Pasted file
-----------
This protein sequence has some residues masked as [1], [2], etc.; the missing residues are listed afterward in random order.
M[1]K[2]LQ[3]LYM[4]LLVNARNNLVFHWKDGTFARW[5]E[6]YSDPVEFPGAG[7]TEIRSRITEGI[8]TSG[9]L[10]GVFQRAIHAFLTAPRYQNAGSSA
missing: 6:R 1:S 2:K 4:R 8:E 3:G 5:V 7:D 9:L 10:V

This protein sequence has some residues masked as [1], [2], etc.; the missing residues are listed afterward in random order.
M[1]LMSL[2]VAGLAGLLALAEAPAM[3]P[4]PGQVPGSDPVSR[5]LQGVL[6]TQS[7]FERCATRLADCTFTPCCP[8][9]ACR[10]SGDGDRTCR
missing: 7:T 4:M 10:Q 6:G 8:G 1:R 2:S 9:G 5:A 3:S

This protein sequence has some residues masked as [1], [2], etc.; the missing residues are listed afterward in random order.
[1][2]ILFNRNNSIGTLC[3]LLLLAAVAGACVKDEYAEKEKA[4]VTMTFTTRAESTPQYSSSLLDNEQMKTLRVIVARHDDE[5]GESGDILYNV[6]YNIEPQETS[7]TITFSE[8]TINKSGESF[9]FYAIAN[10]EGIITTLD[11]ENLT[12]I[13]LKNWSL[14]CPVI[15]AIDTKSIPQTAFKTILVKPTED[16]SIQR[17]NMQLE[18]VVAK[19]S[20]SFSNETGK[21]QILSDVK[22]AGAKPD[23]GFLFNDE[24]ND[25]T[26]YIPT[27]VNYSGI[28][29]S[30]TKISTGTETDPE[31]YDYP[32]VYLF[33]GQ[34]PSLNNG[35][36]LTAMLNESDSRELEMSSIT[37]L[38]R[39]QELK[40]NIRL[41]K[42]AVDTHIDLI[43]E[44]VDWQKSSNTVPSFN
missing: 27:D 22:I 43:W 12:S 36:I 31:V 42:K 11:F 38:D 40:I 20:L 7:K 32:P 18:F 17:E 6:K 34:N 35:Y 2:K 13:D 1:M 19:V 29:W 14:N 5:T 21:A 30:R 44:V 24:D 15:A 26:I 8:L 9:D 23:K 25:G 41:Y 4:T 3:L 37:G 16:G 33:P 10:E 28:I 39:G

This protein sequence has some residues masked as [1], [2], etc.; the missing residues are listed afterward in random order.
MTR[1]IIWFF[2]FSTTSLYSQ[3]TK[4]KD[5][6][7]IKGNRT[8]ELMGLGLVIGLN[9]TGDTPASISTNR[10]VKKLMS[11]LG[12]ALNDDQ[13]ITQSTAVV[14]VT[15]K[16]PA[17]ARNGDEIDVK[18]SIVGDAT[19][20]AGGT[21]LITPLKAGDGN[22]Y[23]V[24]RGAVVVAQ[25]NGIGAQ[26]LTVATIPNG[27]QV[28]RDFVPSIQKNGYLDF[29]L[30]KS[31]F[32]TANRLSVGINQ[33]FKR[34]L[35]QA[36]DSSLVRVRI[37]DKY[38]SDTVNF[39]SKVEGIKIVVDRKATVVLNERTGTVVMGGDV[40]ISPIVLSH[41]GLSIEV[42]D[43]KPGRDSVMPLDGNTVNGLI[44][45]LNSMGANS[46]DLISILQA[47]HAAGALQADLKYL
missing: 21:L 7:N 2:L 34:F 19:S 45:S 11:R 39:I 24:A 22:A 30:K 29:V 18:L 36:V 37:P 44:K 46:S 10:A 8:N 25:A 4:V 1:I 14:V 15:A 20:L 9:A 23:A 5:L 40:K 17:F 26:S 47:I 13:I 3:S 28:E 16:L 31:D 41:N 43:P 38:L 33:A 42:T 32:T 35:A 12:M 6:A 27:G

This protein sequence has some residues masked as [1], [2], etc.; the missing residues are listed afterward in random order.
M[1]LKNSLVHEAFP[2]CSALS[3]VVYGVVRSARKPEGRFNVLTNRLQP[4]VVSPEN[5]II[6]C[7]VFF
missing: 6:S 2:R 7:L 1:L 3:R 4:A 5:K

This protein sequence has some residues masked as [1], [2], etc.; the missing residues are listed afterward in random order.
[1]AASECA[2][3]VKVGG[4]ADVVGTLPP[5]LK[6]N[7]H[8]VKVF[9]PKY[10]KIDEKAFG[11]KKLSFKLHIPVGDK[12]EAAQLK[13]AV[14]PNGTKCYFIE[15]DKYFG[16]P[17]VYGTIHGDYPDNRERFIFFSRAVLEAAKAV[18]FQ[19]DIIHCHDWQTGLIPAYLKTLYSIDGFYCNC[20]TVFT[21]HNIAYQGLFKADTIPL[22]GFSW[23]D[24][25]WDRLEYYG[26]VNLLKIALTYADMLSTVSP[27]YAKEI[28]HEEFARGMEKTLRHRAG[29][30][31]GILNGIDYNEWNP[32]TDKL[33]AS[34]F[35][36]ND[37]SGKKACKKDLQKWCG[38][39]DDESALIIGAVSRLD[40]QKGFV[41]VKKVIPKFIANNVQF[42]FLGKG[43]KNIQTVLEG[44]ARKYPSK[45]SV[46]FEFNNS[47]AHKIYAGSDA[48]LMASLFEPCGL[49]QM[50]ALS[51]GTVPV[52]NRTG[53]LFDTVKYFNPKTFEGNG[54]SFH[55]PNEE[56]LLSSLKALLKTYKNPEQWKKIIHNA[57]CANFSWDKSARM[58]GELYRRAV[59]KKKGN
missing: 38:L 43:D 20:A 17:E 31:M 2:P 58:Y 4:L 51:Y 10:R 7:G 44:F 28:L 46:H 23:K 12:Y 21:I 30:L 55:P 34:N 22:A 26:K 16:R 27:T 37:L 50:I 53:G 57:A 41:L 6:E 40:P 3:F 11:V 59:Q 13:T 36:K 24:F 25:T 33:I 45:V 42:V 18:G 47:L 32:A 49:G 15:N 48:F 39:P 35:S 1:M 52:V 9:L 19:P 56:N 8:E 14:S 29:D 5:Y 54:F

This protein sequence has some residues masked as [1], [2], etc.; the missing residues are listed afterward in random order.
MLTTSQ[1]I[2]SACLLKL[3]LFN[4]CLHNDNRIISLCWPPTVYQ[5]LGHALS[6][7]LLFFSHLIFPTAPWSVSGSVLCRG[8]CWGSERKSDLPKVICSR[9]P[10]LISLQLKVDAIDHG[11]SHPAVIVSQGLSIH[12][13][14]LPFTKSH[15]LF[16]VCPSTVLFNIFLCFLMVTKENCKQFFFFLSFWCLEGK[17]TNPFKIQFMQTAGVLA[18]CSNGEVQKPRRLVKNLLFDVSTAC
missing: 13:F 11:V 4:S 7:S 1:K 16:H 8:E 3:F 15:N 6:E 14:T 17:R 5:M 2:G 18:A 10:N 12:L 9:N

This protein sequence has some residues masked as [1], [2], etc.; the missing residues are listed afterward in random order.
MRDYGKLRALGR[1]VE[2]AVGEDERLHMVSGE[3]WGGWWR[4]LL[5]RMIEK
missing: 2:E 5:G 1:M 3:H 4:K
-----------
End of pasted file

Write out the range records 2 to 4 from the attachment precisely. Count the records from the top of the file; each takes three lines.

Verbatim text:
This protein sequence has some residues masked as [1], [2], etc.; the missing residues are listed afterward in random order.
M[1]LMSL[2]VAGLAGLLALAEAPAM[3]P[4]PGQVPGSDPVSR[5]LQGVL[6]TQS[7]FERCATRLADCTFTPCCP[8][9]ACR[10]SGDGDRTCR
missing: 7:T 4:M 10:Q 6:G 8:G 1:R 2:S 9:G 5:A 3:S

This protein sequence has some residues masked as [1], [2], etc.; the missing residues are listed afterward in random order.
[1][2]ILFNRNNSIGTLC[3]LLLLAAVAGACVKDEYAEKEKA[4]VTMTFTTRAESTPQYSSSLLDNEQMKTLRVIVARHDDE[5]GESGDILYNV[6]YNIEPQETS[7]TITFSE[8]TINKSGESF[9]FYAIAN[10]EGIITTLD[11]ENLT[12]I[13]LKNWSL[14]CPVI[15]AIDTKSIPQTAFKTILVKPTED[16]SIQR[17]NMQLE[18]VVAK[19]S[20]SFSNETGK[21]QILSDVK[22]AGAKPD[23]GFLFNDE[24]ND[25]T[26]YIPT[27]VNYSGI[28][29]S[30]TKISTGTETDPE[31]YDYP[32]VYLF[33]GQ[34]PSLNNG[35][36]LTAMLNESDSRELEMSSIT[37]L[38]R[39]QELK[40]NIRL[41]K[42]AVDTHIDLI[43]E[44]VDWQKSSNTVPSFN
missing: 27:D 22:I 43:W 12:S 36:I 31:V 42:K 11:F 38:D 40:I 20:L 7:K 32:P 18:F 17:E 6:K 34:N 35:Y 2:K 13:D 1:M 19:V 29:W 14:N 5:T 21:A 30:R 44:V 24:D 15:A 26:I 8:L 9:D 23:K 25:G 41:Y 4:T 3:L 37:G 16:G 33:P 10:E 28:I 39:G

This protein sequence has some residues masked as [1], [2], etc.; the missing residues are listed afterward in random order.
MTR[1]IIWFF[2]FSTTSLYSQ[3]TK[4]KD[5][6][7]IKGNRT[8]ELMGLGLVIGLN[9]TGDTPASISTNR[10]VKKLMS[11]LG[12]ALNDDQ[13]ITQSTAVV[14]VT[15]K[16]PA[17]ARNGDEIDVK[18]SIVGDAT[19][20]AGGT[21]LITPLKAGDGN[22]Y[23]V[24]RGAVVVAQ[25]NGIGAQ[26]LTVATIPNG[27]QV[28]RDFVPSIQKNGYLDF[29]L[30]KS[31]F[32]TANRLSVGINQ[33]FKR[34]L[35]QA[36]DSSLVRVRI[37]DKY[38]SDTVNF[39]SKVEGIKIVVDRKATVVLNERTGTVVMGGDV[40]ISPIVLSH[41]GLSIEV[42]D[43]KPGRDSVMPLDGNTVNGLI[44][45]LNSMGANS[46]DLISILQA[47]HAAGALQADLKYL
missing: 21:L 7:N 2:L 34:F 19:S 45:S 11:R 39:I 24:A 22:A 30:K 29:V 18:L 36:V 37:P 44:K 46:S 10:A 8:N 25:A 4:V 1:I 14:V 15:A 20:L 9:A 23:A 5:L 40:K 17:F 26:S 47:I 13:I 3:S 28:E 16:L 31:D 41:N 43:P 38:L 33:A 42:T 32:T 35:A 12:M 6:A 27:G